Economics

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Resources for Teaching Economics

Economics concepts and tools are required in K – 12 education. According to the Council of Economic Education’s latest Survey of the States or report card, 22 states now require students to take an Economics course in order to successfully graduate High School. Forty-nine states (49) plus the District of Columbia include Economics within their core curriculum content standards. (By the way, the only state that does not is Rhode Island.) Often this is a stand-alone Economics course in High School or an Advanced Placement (AP) course. In some school districts, economics is integrated into other business, personal finance, or social studies courses.

In 2009, the State of New Jersey amended the High School graduation requirement to include 2.5 credits of “financial, economic, business and entrepreneurial literacy” for all those entering Grade 9 in 2010. Specifics are found in the New Jersey Core Curriculum Content Standards.

Much of the economics content to be covered by New Jersey teachers is found in the social studies Standard 6, though there is some overlap with the newly enhanced Standard 9.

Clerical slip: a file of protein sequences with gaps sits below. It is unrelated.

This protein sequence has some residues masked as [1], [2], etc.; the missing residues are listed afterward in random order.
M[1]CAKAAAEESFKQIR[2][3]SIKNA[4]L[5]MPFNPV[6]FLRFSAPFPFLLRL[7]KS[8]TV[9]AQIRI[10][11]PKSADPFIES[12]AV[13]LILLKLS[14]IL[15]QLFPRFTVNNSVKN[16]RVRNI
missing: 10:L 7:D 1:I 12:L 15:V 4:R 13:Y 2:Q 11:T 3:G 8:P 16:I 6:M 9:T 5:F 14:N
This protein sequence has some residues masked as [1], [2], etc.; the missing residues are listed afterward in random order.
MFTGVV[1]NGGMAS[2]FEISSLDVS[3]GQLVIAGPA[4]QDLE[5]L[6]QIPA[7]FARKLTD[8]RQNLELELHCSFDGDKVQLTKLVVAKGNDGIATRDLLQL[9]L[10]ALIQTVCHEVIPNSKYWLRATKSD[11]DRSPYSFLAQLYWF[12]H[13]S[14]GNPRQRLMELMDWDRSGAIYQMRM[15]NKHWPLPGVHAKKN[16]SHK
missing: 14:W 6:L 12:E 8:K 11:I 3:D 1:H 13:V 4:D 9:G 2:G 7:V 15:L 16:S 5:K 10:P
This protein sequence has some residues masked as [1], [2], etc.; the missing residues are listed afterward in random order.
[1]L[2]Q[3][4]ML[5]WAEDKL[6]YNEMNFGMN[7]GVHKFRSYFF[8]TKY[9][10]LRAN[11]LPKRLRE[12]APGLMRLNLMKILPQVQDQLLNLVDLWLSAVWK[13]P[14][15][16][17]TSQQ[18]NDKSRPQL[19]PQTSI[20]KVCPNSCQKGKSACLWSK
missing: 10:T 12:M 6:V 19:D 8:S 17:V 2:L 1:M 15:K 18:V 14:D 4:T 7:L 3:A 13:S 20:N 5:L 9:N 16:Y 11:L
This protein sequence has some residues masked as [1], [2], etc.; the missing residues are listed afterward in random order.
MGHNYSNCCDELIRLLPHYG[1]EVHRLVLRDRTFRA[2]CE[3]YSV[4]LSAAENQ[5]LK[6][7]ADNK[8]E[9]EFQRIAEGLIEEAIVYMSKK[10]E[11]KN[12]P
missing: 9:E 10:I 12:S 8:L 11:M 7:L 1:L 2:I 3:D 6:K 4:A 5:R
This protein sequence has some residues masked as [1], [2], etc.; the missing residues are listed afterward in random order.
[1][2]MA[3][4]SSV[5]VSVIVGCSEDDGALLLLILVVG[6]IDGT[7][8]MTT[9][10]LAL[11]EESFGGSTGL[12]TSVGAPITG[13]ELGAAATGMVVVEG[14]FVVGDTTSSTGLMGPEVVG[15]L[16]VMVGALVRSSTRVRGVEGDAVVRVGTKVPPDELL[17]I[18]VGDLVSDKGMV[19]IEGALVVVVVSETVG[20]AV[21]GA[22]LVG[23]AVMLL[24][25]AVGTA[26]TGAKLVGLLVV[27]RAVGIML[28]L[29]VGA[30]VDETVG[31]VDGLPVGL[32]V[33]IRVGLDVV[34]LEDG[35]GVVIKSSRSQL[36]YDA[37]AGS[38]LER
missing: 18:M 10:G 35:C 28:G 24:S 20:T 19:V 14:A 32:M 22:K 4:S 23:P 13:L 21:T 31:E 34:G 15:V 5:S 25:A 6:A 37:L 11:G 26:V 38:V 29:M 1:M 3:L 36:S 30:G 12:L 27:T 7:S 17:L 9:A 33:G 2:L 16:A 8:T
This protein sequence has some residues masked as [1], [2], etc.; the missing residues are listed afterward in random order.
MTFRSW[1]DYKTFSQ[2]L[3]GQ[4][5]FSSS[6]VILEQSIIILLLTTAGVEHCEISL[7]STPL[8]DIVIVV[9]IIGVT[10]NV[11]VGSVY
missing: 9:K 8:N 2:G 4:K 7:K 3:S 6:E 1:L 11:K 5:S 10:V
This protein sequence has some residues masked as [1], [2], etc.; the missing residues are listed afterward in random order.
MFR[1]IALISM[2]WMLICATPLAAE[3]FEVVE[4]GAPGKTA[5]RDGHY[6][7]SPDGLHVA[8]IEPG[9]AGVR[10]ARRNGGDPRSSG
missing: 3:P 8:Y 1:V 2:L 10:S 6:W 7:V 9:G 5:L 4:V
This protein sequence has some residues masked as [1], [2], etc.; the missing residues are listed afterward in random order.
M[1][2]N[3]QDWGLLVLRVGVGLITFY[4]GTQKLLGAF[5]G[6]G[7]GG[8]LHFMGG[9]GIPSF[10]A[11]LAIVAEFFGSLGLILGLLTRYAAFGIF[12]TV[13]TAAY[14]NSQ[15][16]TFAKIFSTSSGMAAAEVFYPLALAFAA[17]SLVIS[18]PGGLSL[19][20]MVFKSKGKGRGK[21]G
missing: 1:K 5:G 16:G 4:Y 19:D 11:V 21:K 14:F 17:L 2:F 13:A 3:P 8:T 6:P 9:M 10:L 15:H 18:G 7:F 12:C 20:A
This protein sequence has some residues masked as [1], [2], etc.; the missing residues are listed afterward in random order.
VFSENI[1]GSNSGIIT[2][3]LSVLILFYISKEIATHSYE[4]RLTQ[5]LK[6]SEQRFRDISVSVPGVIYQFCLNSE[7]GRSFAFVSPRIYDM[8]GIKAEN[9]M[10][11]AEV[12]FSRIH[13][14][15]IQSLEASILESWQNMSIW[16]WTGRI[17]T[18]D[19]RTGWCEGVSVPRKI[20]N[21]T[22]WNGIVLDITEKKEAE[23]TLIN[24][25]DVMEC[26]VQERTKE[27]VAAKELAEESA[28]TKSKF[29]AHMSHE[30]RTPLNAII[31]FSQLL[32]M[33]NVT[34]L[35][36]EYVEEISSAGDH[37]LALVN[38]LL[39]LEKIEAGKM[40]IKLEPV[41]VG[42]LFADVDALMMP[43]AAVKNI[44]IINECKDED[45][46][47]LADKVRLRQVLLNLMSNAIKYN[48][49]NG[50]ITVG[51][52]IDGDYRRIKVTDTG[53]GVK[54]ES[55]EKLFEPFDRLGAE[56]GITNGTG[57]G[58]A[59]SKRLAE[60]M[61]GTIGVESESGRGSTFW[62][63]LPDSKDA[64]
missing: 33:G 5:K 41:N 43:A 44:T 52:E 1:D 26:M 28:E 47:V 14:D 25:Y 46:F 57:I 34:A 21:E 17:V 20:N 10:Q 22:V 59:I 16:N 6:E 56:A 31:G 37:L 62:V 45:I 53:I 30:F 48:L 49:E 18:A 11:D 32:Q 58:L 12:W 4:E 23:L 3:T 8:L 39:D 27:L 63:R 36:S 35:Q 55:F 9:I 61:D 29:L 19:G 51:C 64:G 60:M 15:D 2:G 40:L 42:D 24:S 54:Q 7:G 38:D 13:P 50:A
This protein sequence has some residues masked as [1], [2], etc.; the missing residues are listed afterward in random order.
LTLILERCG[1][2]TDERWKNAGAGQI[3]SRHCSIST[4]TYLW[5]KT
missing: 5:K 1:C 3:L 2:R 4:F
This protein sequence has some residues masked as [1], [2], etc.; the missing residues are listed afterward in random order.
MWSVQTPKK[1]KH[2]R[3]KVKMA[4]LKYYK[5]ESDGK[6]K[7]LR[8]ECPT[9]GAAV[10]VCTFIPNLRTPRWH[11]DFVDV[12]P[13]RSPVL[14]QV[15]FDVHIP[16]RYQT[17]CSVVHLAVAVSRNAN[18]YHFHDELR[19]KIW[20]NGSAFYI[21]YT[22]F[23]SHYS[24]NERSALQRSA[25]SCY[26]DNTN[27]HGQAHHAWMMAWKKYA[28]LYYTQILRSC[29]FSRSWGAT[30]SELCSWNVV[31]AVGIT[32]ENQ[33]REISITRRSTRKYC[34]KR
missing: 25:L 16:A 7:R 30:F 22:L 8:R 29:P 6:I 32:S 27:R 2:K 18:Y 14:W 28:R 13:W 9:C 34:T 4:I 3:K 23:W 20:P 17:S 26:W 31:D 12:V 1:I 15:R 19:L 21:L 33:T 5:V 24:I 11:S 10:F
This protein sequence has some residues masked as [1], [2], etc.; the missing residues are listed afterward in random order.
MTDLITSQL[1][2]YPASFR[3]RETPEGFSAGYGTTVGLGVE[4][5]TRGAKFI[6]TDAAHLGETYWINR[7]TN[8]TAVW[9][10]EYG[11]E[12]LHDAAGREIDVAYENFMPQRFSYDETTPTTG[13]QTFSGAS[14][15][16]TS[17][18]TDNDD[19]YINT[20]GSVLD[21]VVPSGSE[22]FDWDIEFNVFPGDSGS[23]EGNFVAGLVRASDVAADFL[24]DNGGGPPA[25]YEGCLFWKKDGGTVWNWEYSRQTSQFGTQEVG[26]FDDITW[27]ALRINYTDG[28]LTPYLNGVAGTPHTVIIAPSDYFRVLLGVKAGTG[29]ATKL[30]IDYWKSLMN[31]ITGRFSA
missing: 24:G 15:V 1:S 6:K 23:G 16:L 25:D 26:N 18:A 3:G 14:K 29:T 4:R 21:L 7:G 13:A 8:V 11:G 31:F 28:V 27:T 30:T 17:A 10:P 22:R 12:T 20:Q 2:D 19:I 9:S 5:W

This section of SCEFL’s website contains links and suggestions for teachers in New Jersey and elsewhere. We try to include suggestions for all grades and school subjects:

·         Grade 9 – 12 teachers asked to cover economics may also be teaching social studies, business, family and consumer sciences, and career and technical education. Even better, a teacher may be asked to teach a stand-alone economics course.

·         Grades 6 – 8 teachers asked to cover economics may also be teaching social studies or mathematics.

·         Grades pre-K & K – 5 teachers are creatively introducing economics concepts through language arts/literacy, social studies, mathematics, and all subjects.

AP Economics

Teaching AP Economics: A Guide for New Jersey Educators.  There are hundreds of resources available to teachers and students interested in the two AP exams in economics: AP Macroeconomics and AP Microeconomics.  But where should you begin?  Is there any succinct summary and evaluation?

We provide this guide for free to benefit New Jersey educators and School Districts.  Please feel free to use the guide as needed as long as you note the author, title, and publisher as the School of Education at The Richard Stockton College of New Jersey. 

For all Grades pre-K to Grade 12

EconEdLink, from the (national) Council for Economic Education has a database of lesson plans searchable by topic and grade level.

The Federal Reserve Board of the U.S. has an extensive Classroom Resources website.

The Federal Reserve Bank of Dallas offers lesson plans and activities for all grade levels.

The Federal Reserve Bank of New York Education Department offers lesson plans and links to additional resources in economics education for all grade levels.

The Federal Reserve Bank of Philadelphia Resources for Teachers offers lesson plans and links to additional resources in economics education for all grade levels.

The Federal Reserve Bank of Richmond website has interactive games about economics and the economy.

The national Center for Economic Education has state affiliates across the U.S.  You can search for resources in your state.